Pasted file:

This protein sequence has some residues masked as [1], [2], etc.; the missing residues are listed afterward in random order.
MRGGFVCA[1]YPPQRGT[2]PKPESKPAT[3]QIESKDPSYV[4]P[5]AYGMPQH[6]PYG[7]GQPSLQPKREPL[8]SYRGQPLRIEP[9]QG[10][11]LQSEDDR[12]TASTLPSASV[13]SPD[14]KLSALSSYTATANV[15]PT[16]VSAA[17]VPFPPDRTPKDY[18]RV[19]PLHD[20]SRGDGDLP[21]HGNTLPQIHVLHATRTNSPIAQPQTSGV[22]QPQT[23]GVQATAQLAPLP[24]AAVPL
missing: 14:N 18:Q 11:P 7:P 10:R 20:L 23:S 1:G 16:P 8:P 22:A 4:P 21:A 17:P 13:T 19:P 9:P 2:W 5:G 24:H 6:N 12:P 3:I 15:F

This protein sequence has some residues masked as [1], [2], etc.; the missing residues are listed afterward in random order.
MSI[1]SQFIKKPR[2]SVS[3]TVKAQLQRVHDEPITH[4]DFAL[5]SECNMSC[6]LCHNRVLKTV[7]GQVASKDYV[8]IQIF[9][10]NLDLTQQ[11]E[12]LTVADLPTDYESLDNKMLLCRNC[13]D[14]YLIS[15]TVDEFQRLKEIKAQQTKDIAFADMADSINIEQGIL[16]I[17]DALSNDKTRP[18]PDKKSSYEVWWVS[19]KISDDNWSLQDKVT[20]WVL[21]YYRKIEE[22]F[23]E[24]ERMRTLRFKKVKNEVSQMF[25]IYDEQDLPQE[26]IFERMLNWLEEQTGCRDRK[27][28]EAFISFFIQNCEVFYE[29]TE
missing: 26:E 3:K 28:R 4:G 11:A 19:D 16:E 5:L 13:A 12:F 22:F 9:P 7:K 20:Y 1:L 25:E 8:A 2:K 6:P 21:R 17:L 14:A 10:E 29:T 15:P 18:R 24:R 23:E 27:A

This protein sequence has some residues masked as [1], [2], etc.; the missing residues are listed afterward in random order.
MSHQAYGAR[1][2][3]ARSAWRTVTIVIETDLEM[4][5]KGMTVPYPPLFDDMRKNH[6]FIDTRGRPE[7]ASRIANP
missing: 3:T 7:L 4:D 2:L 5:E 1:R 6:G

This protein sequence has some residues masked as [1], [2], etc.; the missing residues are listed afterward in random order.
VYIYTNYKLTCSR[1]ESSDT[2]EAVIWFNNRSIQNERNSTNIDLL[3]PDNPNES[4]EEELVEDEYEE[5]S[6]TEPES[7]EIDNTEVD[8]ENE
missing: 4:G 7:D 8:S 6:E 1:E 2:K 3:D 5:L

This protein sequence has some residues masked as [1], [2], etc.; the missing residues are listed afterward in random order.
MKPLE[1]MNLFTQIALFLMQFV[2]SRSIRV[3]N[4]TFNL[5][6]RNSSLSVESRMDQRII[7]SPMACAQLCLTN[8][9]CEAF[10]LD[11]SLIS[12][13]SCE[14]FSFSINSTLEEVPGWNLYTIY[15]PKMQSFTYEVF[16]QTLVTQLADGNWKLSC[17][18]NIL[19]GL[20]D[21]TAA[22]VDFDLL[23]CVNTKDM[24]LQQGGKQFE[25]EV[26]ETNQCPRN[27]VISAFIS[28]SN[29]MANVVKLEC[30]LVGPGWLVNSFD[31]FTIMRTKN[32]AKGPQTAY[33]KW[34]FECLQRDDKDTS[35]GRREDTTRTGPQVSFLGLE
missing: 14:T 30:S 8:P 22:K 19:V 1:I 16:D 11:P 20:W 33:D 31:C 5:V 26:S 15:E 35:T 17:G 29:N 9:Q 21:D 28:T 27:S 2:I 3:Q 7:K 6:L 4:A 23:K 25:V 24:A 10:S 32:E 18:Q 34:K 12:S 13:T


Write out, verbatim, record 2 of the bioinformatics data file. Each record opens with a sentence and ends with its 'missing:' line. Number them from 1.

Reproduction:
This protein sequence has some residues masked as [1], [2], etc.; the missing residues are listed afterward in random order.
MSI[1]SQFIKKPR[2]SVS[3]TVKAQLQRVHDEPITH[4]DFAL[5]SECNMSC[6]LCHNRVLKTV[7]GQVASKDYV[8]IQIF[9][10]NLDLTQQ[11]E[12]LTVADLPTDYESLDNKMLLCRNC[13]D[14]YLIS[15]TVDEFQRLKEIKAQQTKDIAFADMADSINIEQGIL[16]I[17]DALSNDKTRP[18]PDKKSSYEVWWVS[19]KISDDNWSLQDKVT[20]WVL[21]YYRKIEE[22]F[23]E[24]ERMRTLRFKKVKNEVSQMF[25]IYDEQDLPQE[26]IFERMLNWLEEQTGCRDRK[27][28]EAFISFFIQNCEVFYE[29]TE
missing: 26:E 3:K 28:R 4:G 11:A 19:D 16:E 5:L 13:A 12:F 22:F 9:P 7:K 20:Y 1:L 25:E 8:A 2:K 6:P 21:R 17:L 14:A 10:E 29:T 15:P 18:R 24:R 23:E 27:A